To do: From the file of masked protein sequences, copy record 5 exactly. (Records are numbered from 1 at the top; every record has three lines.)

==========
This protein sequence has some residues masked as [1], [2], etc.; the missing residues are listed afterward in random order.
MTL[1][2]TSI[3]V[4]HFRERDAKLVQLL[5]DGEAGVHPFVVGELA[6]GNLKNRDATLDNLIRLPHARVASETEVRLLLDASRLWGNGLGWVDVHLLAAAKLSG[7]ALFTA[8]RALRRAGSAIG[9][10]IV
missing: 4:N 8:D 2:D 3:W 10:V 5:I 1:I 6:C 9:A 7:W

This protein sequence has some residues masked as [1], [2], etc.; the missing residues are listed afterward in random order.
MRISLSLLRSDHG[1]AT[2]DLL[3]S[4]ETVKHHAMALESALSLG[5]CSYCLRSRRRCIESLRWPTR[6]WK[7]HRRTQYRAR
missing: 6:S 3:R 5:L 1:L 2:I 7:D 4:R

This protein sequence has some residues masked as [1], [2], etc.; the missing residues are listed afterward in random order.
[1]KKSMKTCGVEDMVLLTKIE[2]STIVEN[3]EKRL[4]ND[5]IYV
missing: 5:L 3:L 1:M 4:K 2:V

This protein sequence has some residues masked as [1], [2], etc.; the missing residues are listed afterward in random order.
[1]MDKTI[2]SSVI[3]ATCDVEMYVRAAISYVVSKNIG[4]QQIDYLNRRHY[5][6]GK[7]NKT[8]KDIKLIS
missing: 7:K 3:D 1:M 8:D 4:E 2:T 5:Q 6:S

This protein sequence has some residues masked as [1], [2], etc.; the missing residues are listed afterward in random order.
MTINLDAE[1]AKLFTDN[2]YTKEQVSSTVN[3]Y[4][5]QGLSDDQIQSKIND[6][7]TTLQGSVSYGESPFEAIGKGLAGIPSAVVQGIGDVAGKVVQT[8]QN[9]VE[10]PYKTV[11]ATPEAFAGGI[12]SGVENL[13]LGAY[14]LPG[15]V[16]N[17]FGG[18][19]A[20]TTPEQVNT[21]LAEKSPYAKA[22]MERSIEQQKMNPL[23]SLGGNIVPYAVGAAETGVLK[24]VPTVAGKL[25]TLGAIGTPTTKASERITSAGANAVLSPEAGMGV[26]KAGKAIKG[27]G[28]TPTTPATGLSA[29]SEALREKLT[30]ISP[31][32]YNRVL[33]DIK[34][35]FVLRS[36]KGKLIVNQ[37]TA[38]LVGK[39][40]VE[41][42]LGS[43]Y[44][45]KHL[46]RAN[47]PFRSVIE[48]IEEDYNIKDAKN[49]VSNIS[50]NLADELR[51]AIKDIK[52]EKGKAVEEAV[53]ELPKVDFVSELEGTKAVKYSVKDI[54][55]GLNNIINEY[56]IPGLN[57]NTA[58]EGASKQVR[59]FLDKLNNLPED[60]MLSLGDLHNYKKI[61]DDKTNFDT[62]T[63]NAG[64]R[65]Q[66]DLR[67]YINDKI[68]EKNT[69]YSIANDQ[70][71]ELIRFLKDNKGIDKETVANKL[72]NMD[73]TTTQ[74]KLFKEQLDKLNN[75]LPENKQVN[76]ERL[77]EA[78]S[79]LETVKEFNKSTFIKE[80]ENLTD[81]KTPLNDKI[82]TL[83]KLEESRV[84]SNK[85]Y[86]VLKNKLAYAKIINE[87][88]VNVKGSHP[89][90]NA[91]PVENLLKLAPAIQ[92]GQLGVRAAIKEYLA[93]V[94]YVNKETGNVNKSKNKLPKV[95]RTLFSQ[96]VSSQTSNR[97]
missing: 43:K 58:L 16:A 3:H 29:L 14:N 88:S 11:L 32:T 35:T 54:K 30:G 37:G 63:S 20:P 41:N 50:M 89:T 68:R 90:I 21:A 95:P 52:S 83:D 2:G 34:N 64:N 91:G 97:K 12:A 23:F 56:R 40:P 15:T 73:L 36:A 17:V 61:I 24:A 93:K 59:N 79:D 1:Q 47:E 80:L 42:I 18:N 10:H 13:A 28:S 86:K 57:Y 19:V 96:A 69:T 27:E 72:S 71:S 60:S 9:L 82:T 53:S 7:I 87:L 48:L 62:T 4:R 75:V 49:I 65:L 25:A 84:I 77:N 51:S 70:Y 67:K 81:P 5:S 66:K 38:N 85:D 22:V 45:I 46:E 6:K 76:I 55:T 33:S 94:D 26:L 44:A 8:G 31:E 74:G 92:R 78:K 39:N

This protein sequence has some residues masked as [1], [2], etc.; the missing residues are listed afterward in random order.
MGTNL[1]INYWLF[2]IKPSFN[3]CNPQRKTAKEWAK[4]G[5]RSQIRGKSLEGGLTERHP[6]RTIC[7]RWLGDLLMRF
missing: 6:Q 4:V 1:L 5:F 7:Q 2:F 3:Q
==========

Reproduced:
This protein sequence has some residues masked as [1], [2], etc.; the missing residues are listed afterward in random order.
MTINLDAE[1]AKLFTDN[2]YTKEQVSSTVN[3]Y[4][5]QGLSDDQIQSKIND[6][7]TTLQGSVSYGESPFEAIGKGLAGIPSAVVQGIGDVAGKVVQT[8]QN[9]VE[10]PYKTV[11]ATPEAFAGGI[12]SGVENL[13]LGAY[14]LPG[15]V[16]N[17]FGG[18][19]A[20]TTPEQVNT[21]LAEKSPYAKA[22]MERSIEQQKMNPL[23]SLGGNIVPYAVGAAETGVLK[24]VPTVAGKL[25]TLGAIGTPTTKASERITSAGANAVLSPEAGMGV[26]KAGKAIKG[27]G[28]TPTTPATGLSA[29]SEALREKLT[30]ISP[31][32]YNRVL[33]DIK[34][35]FVLRS[36]KGKLIVNQ[37]TA[38]LVGK[39][40]VE[41][42]LGS[43]Y[44][45]KHL[46]RAN[47]PFRSVIE[48]IEEDYNIKDAKN[49]VSNIS[50]NLADELR[51]AIKDIK[52]EKGKAVEEAV[53]ELPKVDFVSELEGTKAVKYSVKDI[54][55]GLNNIINEY[56]IPGLN[57]NTA[58]EGASKQVR[59]FLDKLNNLPED[60]MLSLGDLHNYKKI[61]DDKTNFDT[62]T[63]NAG[64]R[65]Q[66]DLR[67]YINDKI[68]EKNT[69]YSIANDQ[70][71]ELIRFLKDNKGIDKETVANKL[72]NMD[73]TTTQ[74]KLFKEQLDKLNN[75]LPENKQVN[76]ERL[77]EA[78]S[79]LETVKEFNKSTFIKE[80]ENLTD[81]KTPLNDKI[82]TL[83]KLEESRV[84]SNK[85]Y[86]VLKNKLAYAKIINE[87][88]VNVKGSHP[89][90]NA[91]PVENLLKLAPAIQ[92]GQLGVRAAIKEYLA[93]V[94]YVNKETGNVNKSKNKLPKV[95]RTLFSQ[96]VSSQTSNR[97]
missing: 43:K 58:L 16:A 3:H 29:L 14:N 88:S 11:L 32:T 35:T 54:K 30:G 37:G 63:S 20:P 41:N 50:M 89:T 68:R 90:I 21:A 95:P 52:S 83:D 2:G 34:N 64:N 91:G 97:K 12:A 23:F 56:R 40:P 15:T 73:L 36:A 17:V 61:I 24:A 93:K 59:N 79:D 1:Q 47:E 80:L 42:I 18:N 10:H 13:A 28:S 86:K 57:Y 19:V 96:A 69:T 27:E 72:S 71:S 60:S 9:L 82:T 53:S 7:I 87:L 48:L 62:T 4:R 75:V 49:I 65:L 25:A 84:I 77:N 51:S 70:Y 67:K 81:P 5:S 66:K 38:N 85:D 22:V 45:I 46:E 6:K 76:I 55:T 33:S 94:D 26:L 44:A 8:G 31:E 74:G 92:R 78:K 39:N